CHARLOTTE, N.C. -- From the day Peter Gorman arrived in Charlotte five years ago, the CMS superintendent had been a man on the move - often putting his job ahead of sleep. “All I’m doing is working now,” said Gorman in 2006.
When Gorman arrived, Charlotte was booming. He quickly made his mark by decentralizing CMS to put resources and administrators closer to parents. He also reassigned principals from high performing schools to struggling schools, including his own daughter's principal.
“They’re veterans. They’re savvy. They’ve got that experience. Also, they’ve got a tremendous record of success,” said Gorman.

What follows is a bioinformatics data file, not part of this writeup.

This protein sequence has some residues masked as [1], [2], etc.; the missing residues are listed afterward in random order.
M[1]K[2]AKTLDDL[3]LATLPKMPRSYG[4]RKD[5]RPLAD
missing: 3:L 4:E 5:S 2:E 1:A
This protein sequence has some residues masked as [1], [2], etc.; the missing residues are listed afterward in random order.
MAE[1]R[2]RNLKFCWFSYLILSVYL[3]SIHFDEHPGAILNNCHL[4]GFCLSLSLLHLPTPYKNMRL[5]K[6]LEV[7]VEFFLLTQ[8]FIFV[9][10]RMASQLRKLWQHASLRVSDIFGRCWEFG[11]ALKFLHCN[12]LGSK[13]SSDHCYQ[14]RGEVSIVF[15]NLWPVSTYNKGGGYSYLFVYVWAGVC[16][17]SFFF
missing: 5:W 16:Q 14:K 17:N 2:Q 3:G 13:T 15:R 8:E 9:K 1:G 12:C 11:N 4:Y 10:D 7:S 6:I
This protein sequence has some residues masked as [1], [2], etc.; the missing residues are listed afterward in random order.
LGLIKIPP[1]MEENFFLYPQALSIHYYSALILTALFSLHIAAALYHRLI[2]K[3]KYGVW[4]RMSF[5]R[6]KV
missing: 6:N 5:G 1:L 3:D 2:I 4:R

Gorman’s initiatives attracted national supporters like U.S. Education Secretary Arnie Duncan. But he frequently faced criticism here at home.
Last November, Gorman’s decision to close and consolidate schools resulted in public outcry. Charlotte NAACP President Kojo Nantambu said, “They’re doing it to the black community. They’re doing it to minorities and they don’t care.”
Gorman’s recent “pay for performance” plan for teachers has resulted in an employee backlash.
Gorman was once in the classroom himself. He has been a teacher, a principal, and a superintendent in Florida and California - but said he plans to stay in Charlotte. “My family and I look forward to being part of the Charlotte-Mecklenburg community for many years to come,” he said.